A Tainted and Expensive Report

Hard to imagine, but it may be time to starting to feel sorry for Commissioner Lucki. The bombardment of the RCMP image continues unabated– the latest being the internally commissioned “Final report” by the team headed by Mr. Michel Bastarache. It is sometimes referred to as the Merlo-Davidson settlement on harassment and gender based discrimination.

Bastarache,  a former Supreme Court of Canada judge, has since October 2016 been assigned to oversee the sexual and gender harassment claims process as part of the settlement. As a parting note Bastarache issued this Final Report and in doing so unabashedly took centre fire aim at Commissioner Lucki and the RCMP.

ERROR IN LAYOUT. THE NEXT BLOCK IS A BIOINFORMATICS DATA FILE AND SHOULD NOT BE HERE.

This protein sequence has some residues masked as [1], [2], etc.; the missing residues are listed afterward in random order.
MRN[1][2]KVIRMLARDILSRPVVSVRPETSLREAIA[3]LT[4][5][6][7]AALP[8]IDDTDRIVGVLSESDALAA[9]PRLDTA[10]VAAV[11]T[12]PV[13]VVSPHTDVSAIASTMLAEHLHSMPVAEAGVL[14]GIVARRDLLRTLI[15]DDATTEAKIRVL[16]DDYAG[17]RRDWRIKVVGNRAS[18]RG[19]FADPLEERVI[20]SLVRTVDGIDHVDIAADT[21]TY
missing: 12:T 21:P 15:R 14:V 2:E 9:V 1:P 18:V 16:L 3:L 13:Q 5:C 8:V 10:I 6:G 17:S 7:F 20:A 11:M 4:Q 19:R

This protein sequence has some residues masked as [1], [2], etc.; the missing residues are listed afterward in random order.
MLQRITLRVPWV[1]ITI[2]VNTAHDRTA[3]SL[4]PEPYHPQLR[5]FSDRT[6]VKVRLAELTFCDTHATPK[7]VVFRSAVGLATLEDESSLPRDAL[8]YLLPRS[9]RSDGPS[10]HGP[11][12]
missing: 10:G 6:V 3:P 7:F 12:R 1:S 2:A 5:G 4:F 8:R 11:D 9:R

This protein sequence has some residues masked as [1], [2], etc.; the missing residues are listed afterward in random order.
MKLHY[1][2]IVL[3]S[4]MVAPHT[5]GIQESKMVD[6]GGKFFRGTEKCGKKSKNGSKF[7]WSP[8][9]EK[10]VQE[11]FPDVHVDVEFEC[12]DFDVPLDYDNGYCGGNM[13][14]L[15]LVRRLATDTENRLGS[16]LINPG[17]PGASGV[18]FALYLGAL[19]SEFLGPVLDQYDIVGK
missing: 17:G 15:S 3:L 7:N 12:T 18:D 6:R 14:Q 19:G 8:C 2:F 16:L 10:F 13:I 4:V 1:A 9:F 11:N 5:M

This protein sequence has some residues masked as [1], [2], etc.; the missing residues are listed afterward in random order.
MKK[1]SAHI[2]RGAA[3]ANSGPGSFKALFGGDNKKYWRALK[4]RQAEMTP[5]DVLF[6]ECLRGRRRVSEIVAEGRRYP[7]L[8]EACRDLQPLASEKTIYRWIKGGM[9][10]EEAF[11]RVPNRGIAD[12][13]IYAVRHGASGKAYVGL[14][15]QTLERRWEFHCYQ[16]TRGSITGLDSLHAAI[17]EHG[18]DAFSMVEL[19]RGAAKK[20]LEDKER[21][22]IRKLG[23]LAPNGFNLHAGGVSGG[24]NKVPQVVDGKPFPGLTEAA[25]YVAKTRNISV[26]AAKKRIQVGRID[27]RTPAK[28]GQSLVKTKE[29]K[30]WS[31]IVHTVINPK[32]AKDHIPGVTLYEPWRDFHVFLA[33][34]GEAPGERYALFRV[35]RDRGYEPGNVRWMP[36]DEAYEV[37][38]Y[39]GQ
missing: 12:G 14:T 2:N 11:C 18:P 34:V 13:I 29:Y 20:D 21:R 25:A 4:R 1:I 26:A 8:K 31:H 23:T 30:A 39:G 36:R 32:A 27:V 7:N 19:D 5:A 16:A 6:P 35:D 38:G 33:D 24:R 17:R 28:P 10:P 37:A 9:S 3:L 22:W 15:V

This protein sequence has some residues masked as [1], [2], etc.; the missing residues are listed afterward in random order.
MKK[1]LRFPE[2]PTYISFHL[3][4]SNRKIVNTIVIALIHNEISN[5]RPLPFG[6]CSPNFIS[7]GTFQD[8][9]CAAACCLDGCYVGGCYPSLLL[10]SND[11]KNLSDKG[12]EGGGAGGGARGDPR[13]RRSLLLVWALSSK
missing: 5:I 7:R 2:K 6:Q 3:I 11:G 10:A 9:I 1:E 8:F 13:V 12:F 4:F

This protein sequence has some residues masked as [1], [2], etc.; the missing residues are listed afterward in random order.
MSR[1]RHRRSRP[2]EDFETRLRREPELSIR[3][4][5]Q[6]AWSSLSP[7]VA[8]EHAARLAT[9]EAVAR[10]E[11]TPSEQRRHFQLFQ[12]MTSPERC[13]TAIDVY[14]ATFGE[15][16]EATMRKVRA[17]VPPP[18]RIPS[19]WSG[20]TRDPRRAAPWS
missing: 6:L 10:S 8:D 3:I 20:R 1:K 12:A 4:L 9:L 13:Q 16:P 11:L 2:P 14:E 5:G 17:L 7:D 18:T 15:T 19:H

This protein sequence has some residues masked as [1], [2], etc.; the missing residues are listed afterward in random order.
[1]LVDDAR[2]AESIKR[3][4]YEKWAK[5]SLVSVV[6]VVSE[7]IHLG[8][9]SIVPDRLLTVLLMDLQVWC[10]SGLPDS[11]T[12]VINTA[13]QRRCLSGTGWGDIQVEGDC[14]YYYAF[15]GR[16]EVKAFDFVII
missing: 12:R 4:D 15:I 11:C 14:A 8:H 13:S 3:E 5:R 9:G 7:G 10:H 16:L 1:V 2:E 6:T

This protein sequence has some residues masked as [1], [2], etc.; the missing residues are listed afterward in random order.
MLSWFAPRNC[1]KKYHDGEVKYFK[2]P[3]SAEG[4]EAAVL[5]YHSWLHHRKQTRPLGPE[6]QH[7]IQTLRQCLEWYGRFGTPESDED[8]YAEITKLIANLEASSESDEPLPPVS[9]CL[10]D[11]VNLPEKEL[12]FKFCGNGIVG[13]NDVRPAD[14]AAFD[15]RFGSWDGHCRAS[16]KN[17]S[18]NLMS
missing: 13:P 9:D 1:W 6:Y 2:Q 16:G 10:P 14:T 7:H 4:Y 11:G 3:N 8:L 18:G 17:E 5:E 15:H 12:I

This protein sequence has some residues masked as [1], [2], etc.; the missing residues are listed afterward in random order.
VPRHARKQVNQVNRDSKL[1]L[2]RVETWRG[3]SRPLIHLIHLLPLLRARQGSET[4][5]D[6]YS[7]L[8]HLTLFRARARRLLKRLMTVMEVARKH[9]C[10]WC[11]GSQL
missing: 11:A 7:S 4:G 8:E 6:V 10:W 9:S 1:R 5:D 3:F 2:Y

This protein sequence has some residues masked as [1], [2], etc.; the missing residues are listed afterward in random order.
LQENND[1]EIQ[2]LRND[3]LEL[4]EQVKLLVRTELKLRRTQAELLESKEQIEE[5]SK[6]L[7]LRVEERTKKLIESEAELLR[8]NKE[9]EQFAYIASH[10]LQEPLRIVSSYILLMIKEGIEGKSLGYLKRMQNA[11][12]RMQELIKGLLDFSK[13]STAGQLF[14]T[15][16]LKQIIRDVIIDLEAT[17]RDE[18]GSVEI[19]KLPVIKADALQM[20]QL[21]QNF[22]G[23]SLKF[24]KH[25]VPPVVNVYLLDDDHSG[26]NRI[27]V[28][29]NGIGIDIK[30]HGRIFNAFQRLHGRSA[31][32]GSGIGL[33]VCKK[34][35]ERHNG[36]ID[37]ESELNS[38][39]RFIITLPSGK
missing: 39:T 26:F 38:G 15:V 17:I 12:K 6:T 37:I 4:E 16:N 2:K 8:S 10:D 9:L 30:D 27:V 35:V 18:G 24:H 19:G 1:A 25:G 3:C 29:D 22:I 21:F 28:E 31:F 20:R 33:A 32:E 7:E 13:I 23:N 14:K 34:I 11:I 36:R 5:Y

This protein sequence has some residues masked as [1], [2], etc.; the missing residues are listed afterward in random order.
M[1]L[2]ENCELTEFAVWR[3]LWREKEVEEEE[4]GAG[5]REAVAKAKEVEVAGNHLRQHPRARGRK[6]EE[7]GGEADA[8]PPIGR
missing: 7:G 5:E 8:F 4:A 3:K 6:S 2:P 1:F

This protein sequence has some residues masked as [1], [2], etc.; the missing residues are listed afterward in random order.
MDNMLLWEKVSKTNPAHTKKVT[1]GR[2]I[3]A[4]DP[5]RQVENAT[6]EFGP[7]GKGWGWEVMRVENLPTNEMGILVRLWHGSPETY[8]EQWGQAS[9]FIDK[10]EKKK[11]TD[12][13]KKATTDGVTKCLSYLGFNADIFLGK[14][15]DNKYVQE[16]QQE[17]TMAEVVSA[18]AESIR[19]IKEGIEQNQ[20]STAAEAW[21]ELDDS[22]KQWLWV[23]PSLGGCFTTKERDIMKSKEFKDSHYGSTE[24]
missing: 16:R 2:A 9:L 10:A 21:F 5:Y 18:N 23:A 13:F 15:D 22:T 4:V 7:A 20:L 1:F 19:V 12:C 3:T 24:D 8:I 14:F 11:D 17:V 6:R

Titled, “Broken Dreams, Broken Lives” the cover sets the tone found in the pages of the report –featuring a stark image of a clearly distraught woman, hands over face, over a dark background also reflecting a grim and fractured reality.    

The dramatic title and the subsequent press conference were also designed to inflame and garner those action demanding headlines. It served as a justification and delineation of this groups efforts over the last four years and naturally leading to their recommendations. The overriding theme –everything is wrong in the Mounties and it is time for outside direction.

The problem is that Bastarache has jumped from specific privacy protected examples to broad open-ended generalizations. He describes the atmosphere within the Mounties as “toxic”. That the RCMP “tolerates misogynistic and homophobic” behaviour and that what the women told the assessors was so outrageous that it “shocked them to the core”.